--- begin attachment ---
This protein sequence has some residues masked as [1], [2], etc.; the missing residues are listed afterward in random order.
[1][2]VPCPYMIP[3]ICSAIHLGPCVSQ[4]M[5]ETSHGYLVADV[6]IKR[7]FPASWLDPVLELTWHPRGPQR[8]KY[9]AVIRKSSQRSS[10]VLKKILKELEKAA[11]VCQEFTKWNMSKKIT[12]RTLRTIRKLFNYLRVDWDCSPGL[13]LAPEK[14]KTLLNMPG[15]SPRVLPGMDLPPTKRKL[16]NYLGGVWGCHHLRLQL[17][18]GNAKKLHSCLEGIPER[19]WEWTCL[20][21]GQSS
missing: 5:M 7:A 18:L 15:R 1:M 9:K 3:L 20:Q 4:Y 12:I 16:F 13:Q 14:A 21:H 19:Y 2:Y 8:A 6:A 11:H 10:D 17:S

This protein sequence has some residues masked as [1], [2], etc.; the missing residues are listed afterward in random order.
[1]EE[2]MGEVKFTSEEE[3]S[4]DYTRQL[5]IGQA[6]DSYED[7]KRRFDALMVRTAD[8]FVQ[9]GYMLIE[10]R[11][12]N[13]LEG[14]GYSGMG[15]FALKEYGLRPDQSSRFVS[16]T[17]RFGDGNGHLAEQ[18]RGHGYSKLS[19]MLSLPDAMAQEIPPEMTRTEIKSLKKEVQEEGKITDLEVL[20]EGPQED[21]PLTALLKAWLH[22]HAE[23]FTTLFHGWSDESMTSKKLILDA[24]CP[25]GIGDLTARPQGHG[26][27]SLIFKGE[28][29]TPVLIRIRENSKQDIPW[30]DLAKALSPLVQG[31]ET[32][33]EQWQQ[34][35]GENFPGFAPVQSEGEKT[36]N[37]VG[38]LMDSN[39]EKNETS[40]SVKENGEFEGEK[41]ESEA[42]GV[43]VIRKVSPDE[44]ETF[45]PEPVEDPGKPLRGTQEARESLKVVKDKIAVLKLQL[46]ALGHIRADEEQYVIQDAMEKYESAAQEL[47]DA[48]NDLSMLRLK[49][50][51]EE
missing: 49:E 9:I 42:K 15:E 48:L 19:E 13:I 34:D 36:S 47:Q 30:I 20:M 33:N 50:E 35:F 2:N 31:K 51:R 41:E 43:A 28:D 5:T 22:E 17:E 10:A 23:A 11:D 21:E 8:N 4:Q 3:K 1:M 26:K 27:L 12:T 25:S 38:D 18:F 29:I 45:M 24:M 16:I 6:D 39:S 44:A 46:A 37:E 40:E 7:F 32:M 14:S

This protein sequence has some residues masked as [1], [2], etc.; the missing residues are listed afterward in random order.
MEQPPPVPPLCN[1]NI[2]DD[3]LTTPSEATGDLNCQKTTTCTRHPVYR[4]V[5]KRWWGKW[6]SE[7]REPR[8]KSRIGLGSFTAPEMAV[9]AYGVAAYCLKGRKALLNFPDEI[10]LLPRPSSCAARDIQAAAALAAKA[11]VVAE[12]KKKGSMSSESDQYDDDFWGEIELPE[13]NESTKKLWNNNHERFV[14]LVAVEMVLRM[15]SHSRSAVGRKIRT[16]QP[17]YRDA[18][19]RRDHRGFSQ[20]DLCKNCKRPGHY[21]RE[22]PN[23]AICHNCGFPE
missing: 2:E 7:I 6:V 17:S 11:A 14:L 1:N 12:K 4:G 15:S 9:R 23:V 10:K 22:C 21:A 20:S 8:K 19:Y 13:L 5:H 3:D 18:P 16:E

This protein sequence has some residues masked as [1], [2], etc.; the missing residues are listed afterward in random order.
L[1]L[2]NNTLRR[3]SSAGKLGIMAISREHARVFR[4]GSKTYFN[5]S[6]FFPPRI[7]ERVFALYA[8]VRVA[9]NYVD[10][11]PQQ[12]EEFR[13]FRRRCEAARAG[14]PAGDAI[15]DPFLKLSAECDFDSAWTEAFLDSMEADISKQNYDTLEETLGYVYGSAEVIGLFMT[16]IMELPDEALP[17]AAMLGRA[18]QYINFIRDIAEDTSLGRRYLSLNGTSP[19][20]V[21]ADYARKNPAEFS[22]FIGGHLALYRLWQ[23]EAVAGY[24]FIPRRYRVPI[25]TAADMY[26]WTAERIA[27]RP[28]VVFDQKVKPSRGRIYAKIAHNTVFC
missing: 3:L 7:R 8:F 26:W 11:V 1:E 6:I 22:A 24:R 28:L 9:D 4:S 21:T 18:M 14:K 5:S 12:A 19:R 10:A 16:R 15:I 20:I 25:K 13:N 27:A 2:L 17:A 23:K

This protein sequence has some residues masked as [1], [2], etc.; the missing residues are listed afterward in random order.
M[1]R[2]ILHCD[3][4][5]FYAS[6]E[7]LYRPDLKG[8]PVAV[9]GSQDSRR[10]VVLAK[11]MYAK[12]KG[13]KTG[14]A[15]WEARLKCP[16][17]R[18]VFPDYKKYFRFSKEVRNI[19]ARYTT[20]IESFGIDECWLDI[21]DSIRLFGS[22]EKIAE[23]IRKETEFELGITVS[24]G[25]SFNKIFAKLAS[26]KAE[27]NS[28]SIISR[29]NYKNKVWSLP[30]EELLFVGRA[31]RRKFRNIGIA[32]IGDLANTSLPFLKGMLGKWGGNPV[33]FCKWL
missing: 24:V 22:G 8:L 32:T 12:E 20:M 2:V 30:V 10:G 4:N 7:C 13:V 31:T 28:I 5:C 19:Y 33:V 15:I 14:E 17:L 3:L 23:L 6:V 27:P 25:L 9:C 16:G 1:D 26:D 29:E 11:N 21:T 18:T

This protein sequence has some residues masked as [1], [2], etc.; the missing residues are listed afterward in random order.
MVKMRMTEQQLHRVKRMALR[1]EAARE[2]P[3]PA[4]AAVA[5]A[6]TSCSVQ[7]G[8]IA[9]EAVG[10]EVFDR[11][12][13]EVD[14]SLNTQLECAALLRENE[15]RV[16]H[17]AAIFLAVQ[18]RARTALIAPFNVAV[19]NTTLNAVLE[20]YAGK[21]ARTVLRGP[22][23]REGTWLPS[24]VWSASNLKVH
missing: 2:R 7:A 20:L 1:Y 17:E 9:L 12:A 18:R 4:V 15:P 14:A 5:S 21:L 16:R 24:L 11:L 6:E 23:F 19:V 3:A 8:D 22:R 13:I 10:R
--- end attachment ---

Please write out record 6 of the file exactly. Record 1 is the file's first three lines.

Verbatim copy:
This protein sequence has some residues masked as [1], [2], etc.; the missing residues are listed afterward in random order.
MVKMRMTEQQLHRVKRMALR[1]EAARE[2]P[3]PA[4]AAVA[5]A[6]TSCSVQ[7]G[8]IA[9]EAVG[10]EVFDR[11][12][13]EVD[14]SLNTQLECAALLRENE[15]RV[16]H[17]AAIFLAVQ[18]RARTALIAPFNVAV[19]NTTLNAVLE[20]YAGK[21]ARTVLRGP[22][23]REGTWLPS[24]VWSASNLKVH
missing: 2:R 7:A 20:L 1:Y 17:E 9:L 12:A 18:R 4:V 15:P 14:A 5:S 21:L 16:R 24:L 11:L 6:E 23:F 19:V 3:A 8:D 22:R 13:I 10:R